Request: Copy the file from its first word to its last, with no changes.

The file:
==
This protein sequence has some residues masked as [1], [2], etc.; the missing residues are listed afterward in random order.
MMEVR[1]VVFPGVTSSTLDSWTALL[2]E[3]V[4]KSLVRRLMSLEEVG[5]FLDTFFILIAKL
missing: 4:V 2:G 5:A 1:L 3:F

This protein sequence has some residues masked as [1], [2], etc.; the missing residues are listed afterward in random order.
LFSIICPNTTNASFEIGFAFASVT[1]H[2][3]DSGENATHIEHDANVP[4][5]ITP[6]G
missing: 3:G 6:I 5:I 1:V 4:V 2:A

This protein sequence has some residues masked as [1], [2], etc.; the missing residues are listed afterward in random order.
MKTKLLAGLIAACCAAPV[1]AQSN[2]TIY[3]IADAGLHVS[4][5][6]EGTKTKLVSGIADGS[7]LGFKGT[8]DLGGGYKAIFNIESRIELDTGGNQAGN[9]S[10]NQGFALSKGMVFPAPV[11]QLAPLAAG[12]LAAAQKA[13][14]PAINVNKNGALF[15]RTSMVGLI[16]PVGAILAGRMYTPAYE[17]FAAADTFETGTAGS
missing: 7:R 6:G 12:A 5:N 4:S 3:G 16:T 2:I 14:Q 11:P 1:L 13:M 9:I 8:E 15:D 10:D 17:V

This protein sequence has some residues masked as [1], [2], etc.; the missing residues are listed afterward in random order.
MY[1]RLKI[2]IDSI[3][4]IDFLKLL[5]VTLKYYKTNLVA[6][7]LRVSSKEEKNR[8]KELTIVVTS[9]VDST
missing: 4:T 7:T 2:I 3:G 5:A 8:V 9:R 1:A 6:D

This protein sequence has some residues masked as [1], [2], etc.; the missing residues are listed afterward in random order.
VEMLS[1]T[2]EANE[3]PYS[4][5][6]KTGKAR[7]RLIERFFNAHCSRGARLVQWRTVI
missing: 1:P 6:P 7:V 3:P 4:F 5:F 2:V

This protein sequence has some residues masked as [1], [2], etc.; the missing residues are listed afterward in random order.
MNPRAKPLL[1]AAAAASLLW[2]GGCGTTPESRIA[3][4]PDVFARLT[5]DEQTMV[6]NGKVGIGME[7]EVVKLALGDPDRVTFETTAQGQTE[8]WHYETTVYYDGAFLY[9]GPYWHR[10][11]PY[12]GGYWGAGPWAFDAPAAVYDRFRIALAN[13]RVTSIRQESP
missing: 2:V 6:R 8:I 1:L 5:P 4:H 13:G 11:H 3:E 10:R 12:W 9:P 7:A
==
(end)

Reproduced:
This protein sequence has some residues masked as [1], [2], etc.; the missing residues are listed afterward in random order.
MMEVR[1]VVFPGVTSSTLDSWTALL[2]E[3]V[4]KSLVRRLMSLEEVG[5]FLDTFFILIAKL
missing: 4:V 2:G 5:A 1:L 3:F

This protein sequence has some residues masked as [1], [2], etc.; the missing residues are listed afterward in random order.
LFSIICPNTTNASFEIGFAFASVT[1]H[2][3]DSGENATHIEHDANVP[4][5]ITP[6]G
missing: 3:G 6:I 5:I 1:V 4:V 2:A

This protein sequence has some residues masked as [1], [2], etc.; the missing residues are listed afterward in random order.
MKTKLLAGLIAACCAAPV[1]AQSN[2]TIY[3]IADAGLHVS[4][5][6]EGTKTKLVSGIADGS[7]LGFKGT[8]DLGGGYKAIFNIESRIELDTGGNQAGN[9]S[10]NQGFALSKGMVFPAPV[11]QLAPLAAG[12]LAAAQKA[13][14]PAINVNKNGALF[15]RTSMVGLI[16]PVGAILAGRMYTPAYE[17]FAAADTFETGTAGS
missing: 7:R 6:G 12:A 5:N 4:S 3:G 16:T 2:I 14:Q 11:P 1:L 13:M 9:I 8:E 15:D 10:D 17:V

This protein sequence has some residues masked as [1], [2], etc.; the missing residues are listed afterward in random order.
MY[1]RLKI[2]IDSI[3][4]IDFLKLL[5]VTLKYYKTNLVA[6][7]LRVSSKEEKNR[8]KELTIVVTS[9]VDST
missing: 4:T 7:T 2:I 3:G 5:A 8:V 9:R 1:A 6:D

This protein sequence has some residues masked as [1], [2], etc.; the missing residues are listed afterward in random order.
VEMLS[1]T[2]EANE[3]PYS[4][5][6]KTGKAR[7]RLIERFFNAHCSRGARLVQWRTVI
missing: 1:P 6:P 7:V 3:P 4:F 5:F 2:V

This protein sequence has some residues masked as [1], [2], etc.; the missing residues are listed afterward in random order.
MNPRAKPLL[1]AAAAASLLW[2]GGCGTTPESRIA[3][4]PDVFARLT[5]DEQTMV[6]NGKVGIGME[7]EVVKLALGDPDRVTFETTAQGQTE[8]WHYETTVYYDGAFLY[9]GPYWHR[10][11]PY[12]GGYWGAGPWAFDAPAAVYDRFRIALAN[13]RVTSIRQESP
missing: 2:V 6:R 8:I 1:L 5:P 4:H 13:G 11:H 3:E 10:R 12:W 9:P 7:A